I totally validate your thought process of asking all the hard questions. I am 26, myself but I often think of similar questions. Though its more of HOW do I feel more accomplished. How do I feel better about me as a person.

    You have it a little easier seeing that you got a degree and are doing something you are good at, which is inspiring! I was definitely inspired reading your post! You have a great way with words! I definitely think you will be remembered. Between an excellent blog and your work with children!

    I like your interactive pictures and pop culture references too!
    PROPS!
    -Ches

    1. THANK YOU so much for the kind words — too kind!! I’m glad I was able to inspire you, and I really appreciate what you said, more than you know!

      I think feeling better about ourselves as individuals is often forgotten about in our journey to better our material lives and class standing, but they really go hand-in-hand. Love yourself, love in every other facet of life will follow.

  17. I can answer one question for you “Does my life have purpose?” Yes. All life has purpose and sometimes that purpose is clouded to us. Sometimes we aid another in meaningful ways but may never know.

    I live my life by these words:

    Thich Nhat Hanh: โ€œThe most precious gift we can offer others is our presence. When mindfulness embraces those we love, they will bloom like flowers.โ€

    I elaborated on what they mean to me in my blog post “To someone(s) special in my life” Basically if we spend our lives listening when others need us to we learn more about them. We demonstrate they are important to us. They carry you and the wisdom shared, the confidence kept and the comferting ear shared into life and perhaps teach the same to others.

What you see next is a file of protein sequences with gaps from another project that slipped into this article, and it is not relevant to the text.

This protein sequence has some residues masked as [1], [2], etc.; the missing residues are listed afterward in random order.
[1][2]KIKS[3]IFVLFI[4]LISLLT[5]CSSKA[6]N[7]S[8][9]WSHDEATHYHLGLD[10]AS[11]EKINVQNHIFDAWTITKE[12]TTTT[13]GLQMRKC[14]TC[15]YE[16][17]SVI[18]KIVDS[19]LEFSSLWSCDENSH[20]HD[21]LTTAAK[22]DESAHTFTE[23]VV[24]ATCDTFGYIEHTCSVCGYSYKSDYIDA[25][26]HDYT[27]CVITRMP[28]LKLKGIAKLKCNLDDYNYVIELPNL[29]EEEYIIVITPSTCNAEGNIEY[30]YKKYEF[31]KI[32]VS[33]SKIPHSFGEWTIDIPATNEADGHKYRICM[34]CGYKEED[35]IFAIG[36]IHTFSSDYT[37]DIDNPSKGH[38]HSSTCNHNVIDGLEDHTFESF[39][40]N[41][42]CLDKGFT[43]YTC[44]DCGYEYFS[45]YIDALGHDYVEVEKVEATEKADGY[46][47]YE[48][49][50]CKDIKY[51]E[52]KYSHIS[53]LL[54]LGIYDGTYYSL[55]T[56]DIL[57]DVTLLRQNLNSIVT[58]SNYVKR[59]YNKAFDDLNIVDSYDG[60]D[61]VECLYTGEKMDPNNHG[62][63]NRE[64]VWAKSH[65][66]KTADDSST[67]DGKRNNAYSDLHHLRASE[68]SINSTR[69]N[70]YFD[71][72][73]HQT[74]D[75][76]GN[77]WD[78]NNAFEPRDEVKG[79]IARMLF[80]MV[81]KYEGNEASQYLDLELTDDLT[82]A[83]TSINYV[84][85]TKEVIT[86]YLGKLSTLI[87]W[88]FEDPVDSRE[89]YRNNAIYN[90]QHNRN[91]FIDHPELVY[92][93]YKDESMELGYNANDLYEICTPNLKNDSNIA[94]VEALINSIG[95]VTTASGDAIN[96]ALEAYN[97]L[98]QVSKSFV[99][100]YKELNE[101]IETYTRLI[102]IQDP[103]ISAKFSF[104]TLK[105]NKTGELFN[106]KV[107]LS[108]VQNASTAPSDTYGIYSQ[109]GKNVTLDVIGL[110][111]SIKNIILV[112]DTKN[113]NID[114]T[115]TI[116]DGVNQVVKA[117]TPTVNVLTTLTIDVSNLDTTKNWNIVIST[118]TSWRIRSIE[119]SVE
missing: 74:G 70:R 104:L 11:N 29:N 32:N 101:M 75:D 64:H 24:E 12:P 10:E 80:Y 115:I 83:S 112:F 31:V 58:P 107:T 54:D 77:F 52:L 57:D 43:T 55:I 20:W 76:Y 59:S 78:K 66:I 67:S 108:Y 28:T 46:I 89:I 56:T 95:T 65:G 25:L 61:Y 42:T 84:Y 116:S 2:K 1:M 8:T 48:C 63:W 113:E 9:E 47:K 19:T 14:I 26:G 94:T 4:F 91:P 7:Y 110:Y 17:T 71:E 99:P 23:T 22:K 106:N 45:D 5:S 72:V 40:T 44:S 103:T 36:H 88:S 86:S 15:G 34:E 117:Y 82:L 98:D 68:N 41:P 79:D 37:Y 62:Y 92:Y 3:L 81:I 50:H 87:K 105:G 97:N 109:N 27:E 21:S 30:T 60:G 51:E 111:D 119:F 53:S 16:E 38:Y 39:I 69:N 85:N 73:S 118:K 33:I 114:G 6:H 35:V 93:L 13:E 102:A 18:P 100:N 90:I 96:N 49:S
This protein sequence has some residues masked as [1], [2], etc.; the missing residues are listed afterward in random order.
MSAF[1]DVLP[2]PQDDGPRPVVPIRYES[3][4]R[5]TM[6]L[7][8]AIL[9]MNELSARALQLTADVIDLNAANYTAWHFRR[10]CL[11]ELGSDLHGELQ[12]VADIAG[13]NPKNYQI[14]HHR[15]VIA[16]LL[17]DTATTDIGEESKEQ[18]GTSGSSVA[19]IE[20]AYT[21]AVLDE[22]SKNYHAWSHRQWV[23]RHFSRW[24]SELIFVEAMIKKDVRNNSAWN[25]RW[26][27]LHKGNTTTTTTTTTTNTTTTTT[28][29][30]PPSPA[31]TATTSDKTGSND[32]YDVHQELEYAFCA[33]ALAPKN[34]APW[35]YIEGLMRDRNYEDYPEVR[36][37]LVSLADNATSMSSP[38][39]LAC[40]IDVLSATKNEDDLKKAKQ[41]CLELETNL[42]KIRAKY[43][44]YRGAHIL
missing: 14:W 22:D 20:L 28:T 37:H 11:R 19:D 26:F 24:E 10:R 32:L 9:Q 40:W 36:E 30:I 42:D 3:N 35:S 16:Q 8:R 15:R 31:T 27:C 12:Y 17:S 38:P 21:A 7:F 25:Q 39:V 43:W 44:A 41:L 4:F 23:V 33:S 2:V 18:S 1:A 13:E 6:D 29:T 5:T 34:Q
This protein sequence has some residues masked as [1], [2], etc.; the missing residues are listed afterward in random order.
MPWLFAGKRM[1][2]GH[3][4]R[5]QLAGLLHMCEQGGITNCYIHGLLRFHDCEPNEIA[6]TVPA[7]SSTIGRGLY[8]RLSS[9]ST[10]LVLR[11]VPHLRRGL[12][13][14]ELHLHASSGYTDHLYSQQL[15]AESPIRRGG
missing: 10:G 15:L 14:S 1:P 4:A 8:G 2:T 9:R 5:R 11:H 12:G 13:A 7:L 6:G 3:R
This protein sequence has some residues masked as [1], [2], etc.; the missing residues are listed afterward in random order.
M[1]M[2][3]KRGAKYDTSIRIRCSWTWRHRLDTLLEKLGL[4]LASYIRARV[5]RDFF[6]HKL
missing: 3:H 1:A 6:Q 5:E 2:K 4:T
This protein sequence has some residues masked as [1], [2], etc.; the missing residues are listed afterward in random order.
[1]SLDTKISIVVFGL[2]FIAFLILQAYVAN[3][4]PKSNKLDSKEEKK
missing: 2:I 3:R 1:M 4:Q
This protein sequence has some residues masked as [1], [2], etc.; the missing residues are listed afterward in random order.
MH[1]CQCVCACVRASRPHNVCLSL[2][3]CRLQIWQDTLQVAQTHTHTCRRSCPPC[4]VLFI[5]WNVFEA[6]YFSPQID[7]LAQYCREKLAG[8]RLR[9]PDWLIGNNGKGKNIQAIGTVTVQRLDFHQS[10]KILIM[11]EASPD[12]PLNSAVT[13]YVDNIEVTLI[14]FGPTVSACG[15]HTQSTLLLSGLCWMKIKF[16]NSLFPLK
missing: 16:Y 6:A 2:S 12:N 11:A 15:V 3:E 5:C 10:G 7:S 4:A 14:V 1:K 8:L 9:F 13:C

Each life you’ve touched will carry a piece of you into the future and perhaps share your gift of self to another.

    It’s hard as a person to think we make a difference I wrote about that in “What does one voice mean” on my blog. Does my voice mean anything in the crowded sea of people for whom silence is the language of choice. I’ve come to the conclusion that it does matter and even when we think we aren’t being heard someone, somewhere has heard you and you mattered to them.

    Keep up the good fight, stay strong and teach where you can. But never be some consumed by teaching that you stop learning. My father always said “In the places we least expect the greatest wisdom maybe shared. Kepp eye and mind open or wisodm may pass you by.”

    1. I love this: “Each life you’ve touched will carry a piece of you into the future and perhaps share your gift of self to another” — so beautiful!

      Thank you for such a thoughtful comment. I will definitely never give up or stop fighting or stop teaching.

      We DO matter. Our voices are the ones that will last long after the crowd has been silenced.

  18. “Itโ€™s often thought that death is the opposite of life.

    Death is not the opposite of life. Death is the opposite of birth. Life has no opposite.

    There is no flip-side.

    There is nothing but now โ€ฆ right now. ”

    This really touched me and I enjoyed reading it so much. I’ve just entered the line of 20, yet I too share the same thought. I guess, the uncertainty of life teaches us not to fear of what will happen next, but to really live in the moment and appreciate things we have in our life.

    ๐Ÿ™‚

    1. FIRST OFF: I LOVE your blog name: OddinaryGirl! Genius! And totes cute. I wish I could steal it!

      I’m honored that you were touched by my words. Thank you so much for stopping by! And don’t forget to live for the now!

  19. And one’s blog is part of one’s Muse. Hence, I know my blog is part of my legacy..at least for my family and close friends, if no one else is interested.